Parents in Baltimore County were asking for an opt-out form to be printed on the reverse side of a student's emergency contact form. That form must be returned by each student at the start of the school year.
Filbert, the speech pathologist, also suggested that county schools consider using a stand-alone form similar to one being used in Montgomery County.
At its Sept. 2 meeting, the Baltimore County school board declined to act on the matter. Superintendent Joe A. Hairston said later that the school would mail opt-out notices to the families of juniors and seniors; freshmen and sophomores would receive them in class. The school system also will place a link on its Web site to the information in the student handbook and televise an announcement on its cable channel.
Hairston said the district had been researching options for more than a month, and he didn't want to appear to be responding to special interest groups. "I did not want to allow school grounds to be the battleground for philosophical issues," he said.
A Marine recruiting instructor in the Baltimore area said he has no problem with the district's taking steps to better inform parents. In some ways, it makes his job easier, said Master Gunnery Sgt. Mark Holman, by eliminating phone calls to students who are not interested in the military.
But no method will be foolproof, he said. "I think you're always going to have parents say, 'Well, how did you get my son or daughter's name or number?' no matter what practice or act you put in place. You're never going to have 100 percent [of] everybody aware," he said.
But Holman said that the measure being considered by Congress, if approved, would hinder him in doing his job, for the same reason that critics don't like the opt-out policy.
"Parents are inundated with thousands of things every day. It's one more thing for them to follow up on," he said. Besides, he added, most parents accept the idea of recruiters contacting their children. "The majority expect it, and they know. I think they welcome it," he said.
Some Baltimore County residents say schools that open their doors to military recruiters should also provide access for those who have other opinions about the military.
"I was in the Navy during the Vietnam War. I am well familiar with what it means to be in the military as a young person," said Jim Baldridge, a county resident and a member of Veterans for Peace, Baltimore Chapter. "My concern is that young people today aren't being told what their real options are, while being bombarded with high-pressure, slick recruiting information."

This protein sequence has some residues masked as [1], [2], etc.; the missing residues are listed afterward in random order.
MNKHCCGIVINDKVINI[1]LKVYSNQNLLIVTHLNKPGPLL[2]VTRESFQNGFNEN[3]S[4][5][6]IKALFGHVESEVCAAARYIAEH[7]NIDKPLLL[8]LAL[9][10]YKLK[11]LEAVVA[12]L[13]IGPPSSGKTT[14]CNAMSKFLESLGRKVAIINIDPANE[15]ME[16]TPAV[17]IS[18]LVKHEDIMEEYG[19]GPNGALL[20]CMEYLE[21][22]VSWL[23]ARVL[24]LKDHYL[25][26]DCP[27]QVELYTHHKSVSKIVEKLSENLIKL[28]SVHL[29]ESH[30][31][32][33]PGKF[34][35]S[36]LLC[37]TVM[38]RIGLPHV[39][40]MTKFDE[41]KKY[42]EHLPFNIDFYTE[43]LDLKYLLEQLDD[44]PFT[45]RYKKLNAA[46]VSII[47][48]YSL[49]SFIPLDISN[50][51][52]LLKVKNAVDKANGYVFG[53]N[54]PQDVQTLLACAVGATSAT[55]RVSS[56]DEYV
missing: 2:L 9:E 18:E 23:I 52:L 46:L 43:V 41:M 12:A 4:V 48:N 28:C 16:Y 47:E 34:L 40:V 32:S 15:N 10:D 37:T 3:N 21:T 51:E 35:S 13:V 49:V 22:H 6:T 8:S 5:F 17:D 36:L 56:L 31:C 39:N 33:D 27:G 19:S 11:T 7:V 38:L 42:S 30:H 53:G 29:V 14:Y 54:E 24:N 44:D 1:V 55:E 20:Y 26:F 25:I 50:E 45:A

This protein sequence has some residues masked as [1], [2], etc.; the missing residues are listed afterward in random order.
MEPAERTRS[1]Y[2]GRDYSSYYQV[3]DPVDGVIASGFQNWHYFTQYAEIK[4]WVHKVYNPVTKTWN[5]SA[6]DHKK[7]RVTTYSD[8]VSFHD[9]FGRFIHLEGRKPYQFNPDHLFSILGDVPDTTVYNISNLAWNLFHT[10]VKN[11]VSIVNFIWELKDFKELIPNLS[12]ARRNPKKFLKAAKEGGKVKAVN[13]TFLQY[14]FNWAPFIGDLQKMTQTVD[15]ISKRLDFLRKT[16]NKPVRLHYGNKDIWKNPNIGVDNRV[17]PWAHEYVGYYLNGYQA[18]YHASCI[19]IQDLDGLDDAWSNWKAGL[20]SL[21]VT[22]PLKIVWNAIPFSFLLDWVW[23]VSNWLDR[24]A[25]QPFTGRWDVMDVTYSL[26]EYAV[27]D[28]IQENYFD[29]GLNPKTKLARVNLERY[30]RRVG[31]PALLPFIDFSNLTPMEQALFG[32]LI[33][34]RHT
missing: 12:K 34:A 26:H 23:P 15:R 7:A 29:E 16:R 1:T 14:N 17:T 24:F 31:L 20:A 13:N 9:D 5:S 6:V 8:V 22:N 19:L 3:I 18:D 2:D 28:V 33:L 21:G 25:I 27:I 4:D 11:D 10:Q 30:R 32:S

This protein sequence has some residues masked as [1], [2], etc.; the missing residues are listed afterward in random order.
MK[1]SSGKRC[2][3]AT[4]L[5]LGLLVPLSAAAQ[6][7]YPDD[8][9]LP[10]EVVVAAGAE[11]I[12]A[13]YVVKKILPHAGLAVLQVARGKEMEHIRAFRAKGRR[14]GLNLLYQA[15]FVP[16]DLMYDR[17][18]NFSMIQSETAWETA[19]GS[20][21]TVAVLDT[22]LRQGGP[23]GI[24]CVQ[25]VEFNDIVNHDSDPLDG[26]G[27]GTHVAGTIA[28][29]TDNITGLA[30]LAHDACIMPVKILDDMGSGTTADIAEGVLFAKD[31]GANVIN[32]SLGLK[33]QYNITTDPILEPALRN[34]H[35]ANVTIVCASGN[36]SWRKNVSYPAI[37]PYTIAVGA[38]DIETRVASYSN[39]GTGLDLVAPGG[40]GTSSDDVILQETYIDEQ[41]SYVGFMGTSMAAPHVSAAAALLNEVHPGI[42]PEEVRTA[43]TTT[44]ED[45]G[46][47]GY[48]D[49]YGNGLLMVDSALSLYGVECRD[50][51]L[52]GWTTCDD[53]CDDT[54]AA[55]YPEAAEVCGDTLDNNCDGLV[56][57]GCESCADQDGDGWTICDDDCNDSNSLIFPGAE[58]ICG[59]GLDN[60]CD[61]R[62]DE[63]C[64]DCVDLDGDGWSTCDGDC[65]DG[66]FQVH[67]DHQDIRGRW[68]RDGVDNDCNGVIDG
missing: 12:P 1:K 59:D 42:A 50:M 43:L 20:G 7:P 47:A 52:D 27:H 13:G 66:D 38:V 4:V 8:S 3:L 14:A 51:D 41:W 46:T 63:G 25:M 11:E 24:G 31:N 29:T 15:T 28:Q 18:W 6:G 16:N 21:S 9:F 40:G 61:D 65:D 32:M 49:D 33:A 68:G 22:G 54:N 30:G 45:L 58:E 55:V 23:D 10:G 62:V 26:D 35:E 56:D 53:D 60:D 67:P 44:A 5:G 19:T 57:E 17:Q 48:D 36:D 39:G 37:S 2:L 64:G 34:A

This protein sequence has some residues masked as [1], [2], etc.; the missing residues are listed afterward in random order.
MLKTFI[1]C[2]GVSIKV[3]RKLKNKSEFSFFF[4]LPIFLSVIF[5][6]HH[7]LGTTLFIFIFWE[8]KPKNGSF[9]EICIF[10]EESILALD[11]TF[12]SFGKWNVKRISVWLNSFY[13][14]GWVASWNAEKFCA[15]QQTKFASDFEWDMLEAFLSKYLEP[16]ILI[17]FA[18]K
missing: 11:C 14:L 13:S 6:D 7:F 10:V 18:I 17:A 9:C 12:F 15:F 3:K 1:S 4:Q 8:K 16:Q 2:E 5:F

Baldridge said he and others want to talk about their military experiences to students and also make sure students are informed of other post-high school options, ways to get money for college or to get job training, if that's what the students are interested in.
Another chance Tia Steele, who now works for the American Friends Service Committee, a Quaker social justice and peace organization, said that before her stepson, David M. Branning, died, she had no idea No Child Left Behind required schools to provide student information to military recruiters.
She doesn't know whether an opt-out list or information on other options would have changed her stepson's mind about joining the Marines. Still, she said, publicizing these issues would have given her an additional opportunity for discussion.
Branning, who graduated in 2001 from Dulaney High School, was killed in November during fighting in Fallujah. He was 21.
Steele's concern, she said, is making sure that parents are aware of the privacy issues and that students know they have options. "Call me an uninformed parent, but the point is that there were things we took for granted," she said. "I don't want anybody else to make that mistake."
firstname.lastname@example.org Sun reporter Liz F. Kay contributed to this article.